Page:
What is it about Game of Thrones, a series of power, violence and fear, that resonates so deeply with audiences? How is it that True Detective (2014-present), a Nietzsche-influenced crime drama, broke viewing figure records? Why has HBO’s comedy-drama Looking (2014-2015) been celebrated as the most original and progressive depiction of queer characters in the 21st century? What is it about the post-Katrina New Orleans-set mini-series Treme (2010-2013) that has provoked discussion about cultural appropriation, race and class? How did indie comedy series Girls (2012-present) re-define the representation of Baby Boomer predecessors and their millennial successors? Why has post-apocalyptic drama The Leftovers (2014-present) been deemed the most brutal and essential, ‘new kind of religious’ viewing experience on television?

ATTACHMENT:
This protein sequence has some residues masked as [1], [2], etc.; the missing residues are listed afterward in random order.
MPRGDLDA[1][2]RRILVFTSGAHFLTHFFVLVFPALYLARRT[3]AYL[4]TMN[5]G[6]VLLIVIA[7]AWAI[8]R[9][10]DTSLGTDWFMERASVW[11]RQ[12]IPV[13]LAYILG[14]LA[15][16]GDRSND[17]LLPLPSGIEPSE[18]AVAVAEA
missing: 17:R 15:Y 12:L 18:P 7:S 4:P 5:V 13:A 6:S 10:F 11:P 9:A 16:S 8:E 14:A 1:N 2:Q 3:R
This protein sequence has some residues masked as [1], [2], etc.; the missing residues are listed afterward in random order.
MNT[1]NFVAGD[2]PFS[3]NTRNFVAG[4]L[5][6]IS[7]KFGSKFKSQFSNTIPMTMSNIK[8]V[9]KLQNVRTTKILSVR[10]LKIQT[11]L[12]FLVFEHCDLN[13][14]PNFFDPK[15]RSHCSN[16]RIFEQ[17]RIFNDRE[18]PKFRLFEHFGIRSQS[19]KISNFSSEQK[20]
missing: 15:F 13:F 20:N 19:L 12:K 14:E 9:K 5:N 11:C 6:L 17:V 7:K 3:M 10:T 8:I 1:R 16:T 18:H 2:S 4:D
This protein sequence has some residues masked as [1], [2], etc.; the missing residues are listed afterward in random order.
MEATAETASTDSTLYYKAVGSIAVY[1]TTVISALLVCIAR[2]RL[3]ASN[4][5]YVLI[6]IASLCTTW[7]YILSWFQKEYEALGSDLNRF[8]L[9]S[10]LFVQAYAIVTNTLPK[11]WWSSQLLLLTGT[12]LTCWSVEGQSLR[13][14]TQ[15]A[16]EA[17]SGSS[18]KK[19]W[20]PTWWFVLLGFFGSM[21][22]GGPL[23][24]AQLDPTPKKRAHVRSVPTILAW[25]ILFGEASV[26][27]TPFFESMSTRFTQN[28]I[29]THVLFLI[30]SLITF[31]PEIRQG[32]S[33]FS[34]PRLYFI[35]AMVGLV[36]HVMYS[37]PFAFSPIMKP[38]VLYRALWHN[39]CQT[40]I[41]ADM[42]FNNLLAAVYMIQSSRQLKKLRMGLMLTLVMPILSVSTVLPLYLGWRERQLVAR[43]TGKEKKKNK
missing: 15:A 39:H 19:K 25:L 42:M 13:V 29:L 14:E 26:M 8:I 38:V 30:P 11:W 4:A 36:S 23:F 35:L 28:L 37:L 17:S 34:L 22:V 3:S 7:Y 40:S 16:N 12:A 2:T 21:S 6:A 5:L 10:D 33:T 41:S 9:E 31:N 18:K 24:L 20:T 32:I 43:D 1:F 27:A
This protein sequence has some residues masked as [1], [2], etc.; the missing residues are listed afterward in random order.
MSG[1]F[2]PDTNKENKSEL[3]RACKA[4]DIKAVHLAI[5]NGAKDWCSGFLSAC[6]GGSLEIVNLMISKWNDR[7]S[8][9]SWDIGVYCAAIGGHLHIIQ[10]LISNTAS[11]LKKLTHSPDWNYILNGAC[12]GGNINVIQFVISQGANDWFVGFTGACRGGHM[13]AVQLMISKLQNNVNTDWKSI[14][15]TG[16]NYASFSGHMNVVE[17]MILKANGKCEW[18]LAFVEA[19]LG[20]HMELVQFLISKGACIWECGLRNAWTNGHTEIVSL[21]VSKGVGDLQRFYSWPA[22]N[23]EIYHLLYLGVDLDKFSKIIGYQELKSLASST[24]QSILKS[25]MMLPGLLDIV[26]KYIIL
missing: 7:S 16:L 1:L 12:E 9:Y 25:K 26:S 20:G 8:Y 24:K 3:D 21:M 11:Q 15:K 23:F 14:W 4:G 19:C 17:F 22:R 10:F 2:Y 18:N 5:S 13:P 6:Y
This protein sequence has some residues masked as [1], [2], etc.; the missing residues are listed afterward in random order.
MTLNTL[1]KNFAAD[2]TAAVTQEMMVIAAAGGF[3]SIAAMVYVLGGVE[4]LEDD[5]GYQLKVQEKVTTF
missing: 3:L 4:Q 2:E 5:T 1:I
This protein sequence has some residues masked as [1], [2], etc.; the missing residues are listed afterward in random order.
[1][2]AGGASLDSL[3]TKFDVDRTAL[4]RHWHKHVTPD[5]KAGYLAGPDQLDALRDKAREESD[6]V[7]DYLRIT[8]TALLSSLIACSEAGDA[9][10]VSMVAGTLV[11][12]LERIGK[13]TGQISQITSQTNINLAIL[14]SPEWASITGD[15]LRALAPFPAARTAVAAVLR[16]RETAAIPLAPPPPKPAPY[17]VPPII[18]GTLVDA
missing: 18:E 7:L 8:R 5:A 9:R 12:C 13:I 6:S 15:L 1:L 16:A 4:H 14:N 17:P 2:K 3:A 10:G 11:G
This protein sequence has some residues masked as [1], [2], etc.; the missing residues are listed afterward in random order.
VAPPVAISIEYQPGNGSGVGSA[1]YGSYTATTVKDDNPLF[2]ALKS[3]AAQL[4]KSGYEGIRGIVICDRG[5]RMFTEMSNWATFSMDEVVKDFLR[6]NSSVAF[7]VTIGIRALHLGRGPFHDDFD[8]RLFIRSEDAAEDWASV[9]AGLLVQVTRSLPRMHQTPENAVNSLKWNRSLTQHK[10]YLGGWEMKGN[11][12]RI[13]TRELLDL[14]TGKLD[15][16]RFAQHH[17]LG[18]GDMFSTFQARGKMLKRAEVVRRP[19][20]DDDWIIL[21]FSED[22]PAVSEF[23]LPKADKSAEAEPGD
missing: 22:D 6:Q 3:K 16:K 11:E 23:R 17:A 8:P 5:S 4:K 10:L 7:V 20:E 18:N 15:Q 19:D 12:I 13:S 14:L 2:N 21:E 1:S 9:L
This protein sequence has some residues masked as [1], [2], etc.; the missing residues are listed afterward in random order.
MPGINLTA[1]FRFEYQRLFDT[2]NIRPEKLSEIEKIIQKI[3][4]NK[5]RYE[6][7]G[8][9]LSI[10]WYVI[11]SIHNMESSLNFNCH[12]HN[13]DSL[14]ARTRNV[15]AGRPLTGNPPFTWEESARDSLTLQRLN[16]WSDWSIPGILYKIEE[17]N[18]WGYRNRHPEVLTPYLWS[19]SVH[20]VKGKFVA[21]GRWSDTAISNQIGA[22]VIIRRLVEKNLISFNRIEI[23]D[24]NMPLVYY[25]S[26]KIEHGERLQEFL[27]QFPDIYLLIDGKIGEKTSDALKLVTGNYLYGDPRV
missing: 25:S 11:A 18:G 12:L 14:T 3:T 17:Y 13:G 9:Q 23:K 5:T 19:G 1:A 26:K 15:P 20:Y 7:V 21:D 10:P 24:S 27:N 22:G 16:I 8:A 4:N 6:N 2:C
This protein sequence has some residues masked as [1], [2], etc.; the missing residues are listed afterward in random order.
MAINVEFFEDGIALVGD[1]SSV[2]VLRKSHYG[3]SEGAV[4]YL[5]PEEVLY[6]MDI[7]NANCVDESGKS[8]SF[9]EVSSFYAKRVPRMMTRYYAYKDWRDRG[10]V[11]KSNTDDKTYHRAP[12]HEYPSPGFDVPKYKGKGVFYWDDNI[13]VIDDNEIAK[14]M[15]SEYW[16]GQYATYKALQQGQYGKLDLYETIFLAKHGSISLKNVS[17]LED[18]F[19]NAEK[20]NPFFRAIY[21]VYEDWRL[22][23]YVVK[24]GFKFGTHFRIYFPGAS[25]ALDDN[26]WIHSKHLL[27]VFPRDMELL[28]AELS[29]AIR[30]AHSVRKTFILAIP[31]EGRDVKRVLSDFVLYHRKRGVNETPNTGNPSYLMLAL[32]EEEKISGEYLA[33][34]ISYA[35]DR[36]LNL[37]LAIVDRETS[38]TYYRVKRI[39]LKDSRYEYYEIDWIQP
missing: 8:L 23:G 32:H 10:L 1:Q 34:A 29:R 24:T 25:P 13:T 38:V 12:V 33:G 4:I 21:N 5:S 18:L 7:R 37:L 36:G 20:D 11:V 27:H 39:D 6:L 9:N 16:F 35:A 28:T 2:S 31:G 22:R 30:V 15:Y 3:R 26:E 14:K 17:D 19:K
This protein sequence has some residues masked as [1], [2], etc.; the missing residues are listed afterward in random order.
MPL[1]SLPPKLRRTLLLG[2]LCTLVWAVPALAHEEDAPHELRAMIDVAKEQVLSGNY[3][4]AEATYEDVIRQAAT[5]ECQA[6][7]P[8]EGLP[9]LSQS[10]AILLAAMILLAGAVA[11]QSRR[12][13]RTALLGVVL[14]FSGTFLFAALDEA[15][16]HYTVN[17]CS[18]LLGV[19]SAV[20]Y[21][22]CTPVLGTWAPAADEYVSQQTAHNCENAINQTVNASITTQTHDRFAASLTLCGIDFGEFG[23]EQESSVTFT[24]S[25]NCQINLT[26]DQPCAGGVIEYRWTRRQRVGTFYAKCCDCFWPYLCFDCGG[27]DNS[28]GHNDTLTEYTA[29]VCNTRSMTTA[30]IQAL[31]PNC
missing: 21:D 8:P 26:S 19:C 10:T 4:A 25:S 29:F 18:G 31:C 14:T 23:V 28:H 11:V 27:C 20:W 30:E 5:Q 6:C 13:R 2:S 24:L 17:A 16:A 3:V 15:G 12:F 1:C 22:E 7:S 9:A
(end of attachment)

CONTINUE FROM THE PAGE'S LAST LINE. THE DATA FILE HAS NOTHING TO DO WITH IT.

Editors: Victoria McCollum and Giuliana Monteverde

Deadline for Abstracts: March 31, 2016

Publisher: Routledge

It is anticipated that submissions will conform to one of the three book parts:

Part I: Authorship, Gender and Reception
Chapters in this section will focus on authorship, and explore the role of creator from a variety of perspectives. Essays should draw upon current HBO programming to analyse the role of the creator, and their perspective and method, in shaping the terrain of American popular culture and speaking to selected audiences.

PART II: Race, Place, Power and Risk
Chapters in this section will focus on HBO’s current programming’s treatment of gender, race, sexual orientation and class, and on the subsequent power relations employed in representing such important identity positions.

PART III: Consumption, Criticism and Fandom
Chapters in this section will focus on questions of political economy, the new culture industry and the changing critical landscape (YouTube reviews, podcasts, Reddit threads, wikis and Tumblr gifs).